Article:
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The color of law : a forgotten history of how our government segregated America /

Rothstein, Richard (author.).

Available copies

  • 7 of 10 copies available at SC LENDS.

Current holds

0 current holds with 10 total copies.

Location Call Number / Copy Notes Barcode Shelving Location Status Due Date
Anderson - Anderson Main Library 305.8009 Rothstein Richard (Text) 22960001378859 Adult Non-Fiction Available -
Beaufort - Beaufort Branch 305.8009 ROT (Text) 0530006053351 Adult Non-Fiction Checked out 04/20/2021
Colleton - Main Library 305.8 Rothstein, Richard (Text) 3010308936 Adult Non-Fiction Available -
Dorchester - Summerville Branch 305.8009 ROT (Text) 30018005398306 Adult Non-Fiction Checked out 04/23/2021
Florence - Main Library 305.8009 Rothstein (Text) 33172006211468 Adult Non-fiction Available -
Florence - Main Library 305.8009 Rothstein (Text) 33172006404006 Adult Non-fiction Available -
Harvin-Clarendon - Library 305.8 Ro (Text) 208091000802177 Adult Non-Fiction Available -
South Carolina State Library 305.8 ROTH (Text) 0010103682455 Adult Stacks Checked out 03/31/2021
Union Carnegie Library 305.8009 ROT (Text) 218112 Adult Non-Fiction Available -
York - Rock Hill Branch 305.8009 ROTHSTEIN (Text) 33205011585961 Adult Non-Fiction Available -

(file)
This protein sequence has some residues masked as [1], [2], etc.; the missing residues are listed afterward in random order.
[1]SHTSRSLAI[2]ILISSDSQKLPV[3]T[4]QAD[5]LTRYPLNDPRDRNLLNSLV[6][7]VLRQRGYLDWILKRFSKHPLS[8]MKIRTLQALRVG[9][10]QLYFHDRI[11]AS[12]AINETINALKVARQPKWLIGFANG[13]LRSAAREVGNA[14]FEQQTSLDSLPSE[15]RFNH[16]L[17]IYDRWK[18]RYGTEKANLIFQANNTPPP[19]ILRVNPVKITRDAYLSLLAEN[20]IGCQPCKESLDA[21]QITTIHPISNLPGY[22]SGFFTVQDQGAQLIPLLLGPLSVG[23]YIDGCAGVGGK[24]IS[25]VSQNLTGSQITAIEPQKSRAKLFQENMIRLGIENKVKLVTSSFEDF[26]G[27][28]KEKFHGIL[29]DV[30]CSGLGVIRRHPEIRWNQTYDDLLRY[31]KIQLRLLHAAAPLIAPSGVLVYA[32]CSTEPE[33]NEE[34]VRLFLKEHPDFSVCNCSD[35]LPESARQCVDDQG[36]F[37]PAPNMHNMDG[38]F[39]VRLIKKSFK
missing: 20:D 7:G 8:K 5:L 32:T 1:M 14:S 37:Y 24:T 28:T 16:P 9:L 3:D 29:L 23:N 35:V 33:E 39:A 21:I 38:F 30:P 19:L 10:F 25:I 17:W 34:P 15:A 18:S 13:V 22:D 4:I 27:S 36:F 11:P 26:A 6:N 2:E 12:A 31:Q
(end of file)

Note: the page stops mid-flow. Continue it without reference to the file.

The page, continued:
Record details

  • ISBN: 9781631492853
  • ISBN: 1631492853
  • Physical Description: print
    xvii, 345 pages : illustrations ; 25 cm
  • Edition: First edition.
  • Publisher: New York : Liveright Publishing Corporation, a division of W.W. Norton & Company, [2017]

Content descriptions

Bibliography, etc. Note: Includes bibliographical references (pages 293-320) and index.
Formatted Contents Note: If San Francisco, then everywhere? -- Public housing, black ghettos -- Racial zoning -- "Own your own home" -- Private agreements, government enforcement -- White flight -- Irs support and compliant regulators -- Local tactics -- State-sanctioned violence -- Suppressed incomes -- Looking forward, looking back -- Considering fixes.
Summary, etc.: In this groundbreaking history of the modern American metropolis, Richard Rothstein, a leading authority on housing policy, explodes the myth that America’s cities came to be racially divided through de facto segregation―that is, through individual prejudices, income differences, or the actions of private institutions like banks and real estate agencies. Rather, The Color of Law incontrovertibly makes clear that it was de jure segregation―the laws and policy decisions passed by local, state, and federal governments―that actually promoted the discriminatory patterns that continue to this day.--
Subject: Segregation -- United States -- History -- 20th century
African Americans -- Segregation -- History -- 20th century
Discrimination in housing -- Government policy -- United States -- History -- 20th century
United States -- Race relations -- History -- 20th century
Search Results Showing Item 2 of 2

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